When Apple launched the iPhone 4S, one of the key differentiators to previous models was the inclusion of Siri. For those who haven’t been bombarded yet by the marketing campaigns, Siri is an intelligent software assistant and a knowledge navigator that essentially functions like a digital personal assistant. You can find out more about it here: http://en.wikipedia.org/wiki/Siri_(software).
To get the official Apple spiel, see here: http://www.apple.com/iphone/features/siri.html
Apple isn’t known to condone hackers modifying their products and software. When they started out, their hardware and software platforms were fairly open; as time has gone by, Apple has closed of its product/service ecosystems and removed much of that initial openness in favor of tight control (curation of sorts) over its platform. Given this closed environment, it is even more interesting that folks out there are hacking Siri to do stuff that Apple hasn’t included as standard Siri functionality. Here are a couple of impressive examples:
Lamonica – controlling the thermostat of his home with Siri. He was able to trick Siri into thinking it is communicating with Apple’s server, and wrote custom handlers to control a Wifi-enabled thermostat.
A developer was able to hack Siri to find and play content through media center software. Very cool indeed.
Couple of ideas pop into my mind right away about how technology like Siri could help learning – first, to function as an effective search agent within corporate CMS and KM solutions. I love the thought of being able to ask a personal computing device to find things for me, with minimal intervention required. This can be especially useful for knowledge workers responding to customers or critical situations that require accurate information. Siri like technology will probably have a fairly significant impact in the workplace when used this way. Second, to access and read out step by step procedures to support just-in-time performances. This sort of thing would be great for people who work with tools of all sorts and encounter varied procedures at work. For example, a car technician may have to use the same set of tools but different procedures depending on the automobile he/she is working with. Retrieving manufacturer and model specific procedures (ex., the replacement of a part).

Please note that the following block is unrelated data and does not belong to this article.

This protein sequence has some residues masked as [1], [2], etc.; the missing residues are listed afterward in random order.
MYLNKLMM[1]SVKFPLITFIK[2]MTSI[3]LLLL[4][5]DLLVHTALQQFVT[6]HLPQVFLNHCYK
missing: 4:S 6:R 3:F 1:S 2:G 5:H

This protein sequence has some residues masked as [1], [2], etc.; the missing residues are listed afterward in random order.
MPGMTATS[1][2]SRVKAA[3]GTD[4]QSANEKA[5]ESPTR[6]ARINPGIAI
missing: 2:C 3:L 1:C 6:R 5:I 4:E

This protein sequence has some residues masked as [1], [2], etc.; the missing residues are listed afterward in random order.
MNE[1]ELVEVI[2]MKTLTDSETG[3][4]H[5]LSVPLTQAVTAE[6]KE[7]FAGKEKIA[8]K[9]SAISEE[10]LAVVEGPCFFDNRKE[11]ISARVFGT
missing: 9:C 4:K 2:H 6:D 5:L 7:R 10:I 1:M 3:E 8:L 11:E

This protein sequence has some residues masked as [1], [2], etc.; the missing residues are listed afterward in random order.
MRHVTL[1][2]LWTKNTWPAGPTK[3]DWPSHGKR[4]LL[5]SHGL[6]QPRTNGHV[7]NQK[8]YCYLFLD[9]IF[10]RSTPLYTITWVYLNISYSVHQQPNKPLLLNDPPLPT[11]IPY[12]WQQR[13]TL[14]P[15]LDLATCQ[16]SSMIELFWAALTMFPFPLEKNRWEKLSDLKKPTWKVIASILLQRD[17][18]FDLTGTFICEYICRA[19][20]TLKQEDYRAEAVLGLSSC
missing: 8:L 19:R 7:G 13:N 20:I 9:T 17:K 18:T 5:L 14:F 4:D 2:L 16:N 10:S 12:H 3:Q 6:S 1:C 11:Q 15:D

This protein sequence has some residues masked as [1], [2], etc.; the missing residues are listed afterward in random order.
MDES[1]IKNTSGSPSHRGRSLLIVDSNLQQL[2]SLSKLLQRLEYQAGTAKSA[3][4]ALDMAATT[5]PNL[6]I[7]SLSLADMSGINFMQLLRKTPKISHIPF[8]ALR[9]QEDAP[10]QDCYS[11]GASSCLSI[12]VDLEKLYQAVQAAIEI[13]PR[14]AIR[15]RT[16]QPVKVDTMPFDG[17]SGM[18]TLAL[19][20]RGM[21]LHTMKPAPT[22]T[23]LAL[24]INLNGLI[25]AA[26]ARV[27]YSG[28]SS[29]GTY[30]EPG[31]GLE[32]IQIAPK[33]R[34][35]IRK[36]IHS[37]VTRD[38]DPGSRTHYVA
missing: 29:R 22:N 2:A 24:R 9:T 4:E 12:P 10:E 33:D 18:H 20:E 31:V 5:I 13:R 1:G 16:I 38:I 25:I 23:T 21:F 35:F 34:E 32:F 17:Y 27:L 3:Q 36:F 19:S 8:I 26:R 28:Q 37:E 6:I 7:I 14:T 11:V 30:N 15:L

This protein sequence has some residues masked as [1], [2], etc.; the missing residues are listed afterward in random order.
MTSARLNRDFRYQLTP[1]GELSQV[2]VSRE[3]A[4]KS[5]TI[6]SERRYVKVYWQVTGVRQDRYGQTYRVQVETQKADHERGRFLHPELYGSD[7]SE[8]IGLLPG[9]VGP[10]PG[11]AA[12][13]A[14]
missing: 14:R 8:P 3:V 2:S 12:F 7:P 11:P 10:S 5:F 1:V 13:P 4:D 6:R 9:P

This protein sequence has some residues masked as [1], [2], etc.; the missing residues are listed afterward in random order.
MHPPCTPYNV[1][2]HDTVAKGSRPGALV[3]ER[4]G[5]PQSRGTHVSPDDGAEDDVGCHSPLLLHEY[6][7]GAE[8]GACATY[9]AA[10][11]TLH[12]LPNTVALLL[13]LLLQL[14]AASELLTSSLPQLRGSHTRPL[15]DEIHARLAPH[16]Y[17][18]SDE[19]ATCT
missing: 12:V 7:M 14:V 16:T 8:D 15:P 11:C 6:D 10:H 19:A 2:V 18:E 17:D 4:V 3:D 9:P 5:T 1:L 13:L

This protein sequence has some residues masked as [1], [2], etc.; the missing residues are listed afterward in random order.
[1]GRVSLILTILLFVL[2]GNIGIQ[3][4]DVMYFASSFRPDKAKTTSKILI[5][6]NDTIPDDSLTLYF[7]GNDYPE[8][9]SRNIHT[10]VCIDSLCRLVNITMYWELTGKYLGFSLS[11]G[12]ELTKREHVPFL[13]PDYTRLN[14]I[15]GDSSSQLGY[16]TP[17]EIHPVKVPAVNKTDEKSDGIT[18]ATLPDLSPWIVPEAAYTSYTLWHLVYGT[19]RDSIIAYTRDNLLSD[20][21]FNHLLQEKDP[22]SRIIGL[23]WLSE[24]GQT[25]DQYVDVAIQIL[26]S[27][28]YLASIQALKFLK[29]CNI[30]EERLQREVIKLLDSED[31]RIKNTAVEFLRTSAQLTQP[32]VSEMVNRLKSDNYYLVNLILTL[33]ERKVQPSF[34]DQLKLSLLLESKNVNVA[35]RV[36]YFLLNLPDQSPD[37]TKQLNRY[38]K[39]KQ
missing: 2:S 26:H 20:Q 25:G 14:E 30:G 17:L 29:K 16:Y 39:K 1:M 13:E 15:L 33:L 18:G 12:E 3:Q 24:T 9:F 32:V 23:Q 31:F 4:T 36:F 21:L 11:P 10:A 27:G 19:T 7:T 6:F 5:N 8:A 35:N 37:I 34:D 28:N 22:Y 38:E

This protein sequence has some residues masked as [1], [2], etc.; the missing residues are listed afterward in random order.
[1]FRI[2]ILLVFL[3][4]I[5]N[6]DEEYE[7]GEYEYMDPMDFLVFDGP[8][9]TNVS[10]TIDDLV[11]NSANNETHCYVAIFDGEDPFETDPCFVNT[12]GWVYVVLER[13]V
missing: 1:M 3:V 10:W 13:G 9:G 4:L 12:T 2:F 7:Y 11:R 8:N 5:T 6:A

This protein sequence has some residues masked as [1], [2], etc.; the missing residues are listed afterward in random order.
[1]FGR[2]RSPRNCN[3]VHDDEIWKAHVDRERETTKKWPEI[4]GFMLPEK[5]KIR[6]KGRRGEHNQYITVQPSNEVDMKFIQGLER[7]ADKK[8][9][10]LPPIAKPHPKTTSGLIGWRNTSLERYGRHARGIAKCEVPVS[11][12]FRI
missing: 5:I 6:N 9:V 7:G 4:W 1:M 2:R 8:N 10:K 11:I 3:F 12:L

Such technology can be used in many creative ways; I’ve been looking for Siri hacks that revolve around learning, but have been unable to find anything. Has any of you seen such a hack? Please comment.